Saturday, August 17, 2013

Endemic & endangered - Uluguru Bush Shrike

Uluguru bush shrike (Malaconotus alius)

The slowly encroached and dwindling habitat of the Uluguru North forest reserve, poses a major threat to the survival of the rare and critically endangered, Uluguru bush-shrike. The population counts down to just 1200 pairs in the wild and its confined to a small forest patch of just 84 sq km. It is endemic to the Uluguru mountains of Tanzania, Africa. Such a rare sight that there hasn't been a photographic record of this species in the wild as yet !

When I was asked to illustrate the Uluguru Bush Shrike about three years back, I was directed to just one reference image online, which was an illustration done by Martin Woodcock. I had access to just couple species description files and that’s it. I poured over hours trying to look for more information about the bird, but didn’t find much. After browsing through image-over-image of other Bush-shrike species, I finally had a composition for the Uluguru in place. With the thick black hook-tipped bill, glossy black head, an olive green back and tail, and the yellowish underparts, the painting was done. A rigorous fast paced week it was, but soon enough the illustration was accepted to be published in “Defying extinction: Partnerships to safeguard global biodiversity” by GEF -Global Environment Facility. 

The publication highlights some of the most threatened pieces of the fabric of biodiversity, specifically individual species at risk. It illustrates GEF’s efforts, their success stories and the actions required for safeguarding the future of the species under threat. The whole publication has been made available online as a PDF - here. (Page 18-19 - Uluguru Bush-Shrike)

Thursday, March 14, 2013

GreenScraps Nature Journaling Workshop, 2013 !!

 Lets explore what's around us !!
..a fun & colourful way of collecting interesting observations and notes about nature..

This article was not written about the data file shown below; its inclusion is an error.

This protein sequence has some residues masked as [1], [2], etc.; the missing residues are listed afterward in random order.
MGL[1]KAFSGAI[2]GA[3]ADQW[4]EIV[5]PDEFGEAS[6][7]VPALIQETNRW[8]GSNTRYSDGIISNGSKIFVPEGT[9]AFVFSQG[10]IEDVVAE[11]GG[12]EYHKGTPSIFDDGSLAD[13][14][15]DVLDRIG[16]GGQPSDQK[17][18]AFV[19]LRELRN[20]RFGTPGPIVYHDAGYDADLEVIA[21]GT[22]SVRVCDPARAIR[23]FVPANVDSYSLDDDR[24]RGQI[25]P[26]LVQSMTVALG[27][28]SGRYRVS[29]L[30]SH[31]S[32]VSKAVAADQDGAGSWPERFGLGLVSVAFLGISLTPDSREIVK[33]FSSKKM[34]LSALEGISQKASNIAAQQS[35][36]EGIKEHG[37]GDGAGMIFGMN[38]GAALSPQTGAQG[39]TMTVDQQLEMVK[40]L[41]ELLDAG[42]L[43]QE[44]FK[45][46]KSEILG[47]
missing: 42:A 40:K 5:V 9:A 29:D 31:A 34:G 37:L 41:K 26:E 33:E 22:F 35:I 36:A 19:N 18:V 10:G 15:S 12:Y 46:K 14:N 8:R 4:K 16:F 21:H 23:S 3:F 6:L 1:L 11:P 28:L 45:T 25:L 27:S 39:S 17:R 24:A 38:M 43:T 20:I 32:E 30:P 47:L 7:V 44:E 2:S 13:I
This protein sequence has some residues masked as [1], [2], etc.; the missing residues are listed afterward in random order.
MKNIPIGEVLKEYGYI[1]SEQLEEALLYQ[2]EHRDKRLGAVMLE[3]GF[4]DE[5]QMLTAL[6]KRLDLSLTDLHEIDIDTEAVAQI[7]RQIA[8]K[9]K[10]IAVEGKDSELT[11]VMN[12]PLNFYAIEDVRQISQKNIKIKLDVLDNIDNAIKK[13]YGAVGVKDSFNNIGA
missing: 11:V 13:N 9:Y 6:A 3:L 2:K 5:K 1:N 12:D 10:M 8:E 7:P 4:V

(please click on the image to enlarge)

For more details about the Workshop, please contact us on -
or Call us ! 

The registrations are limited to just 12 participants. 

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Thursday, January 17, 2013

Sketchy forest walks...

As soon as i set foot in the hustle-bustle busy town of Panajim, i was driven off to a forested pocket of the Chorla Ghats, along the the eastern boundary of Goa. Nestled well between the Mhadei Wildlife sanctuary of Goa and the Bhimgad Sanctuary of Karnataka, the mountain range of Chorla Ghats treasures a rich biodiversity of life.  I was stationed at Swapnagandha in Wildernest, for a whole week, where i spent my time sketching all that i could, in the winter month of December ! 

Pasted below are leaves from my journal, frozen in time !

grasshopper and lizard                                                                                                    s                                    
The well camouflaged Forest Calotes, Calotes rouxii, in their non-breeding attire are hard to spot when they pose motionless on a tree bark, but every now and then you get a fleeting glimpse when they shoot past your feet, once again, into the dry brown winter woods. 

A beautiful green grasshopper attracted to the tube-light at night!

On 2nd December, I accompanied Rahul Khanolkar and a bunch of school children from Belgaum to the plateau, near the Mhadei conservation center. I was amazed by the brown-ness to the whole place. The yellow-ochre-brown glistening with the bright sunlight and swaying in the light breeze weaved the path to the flat plataeu area. With the scattered trees and shrubs interspered within the landscape, it was a sight to behold!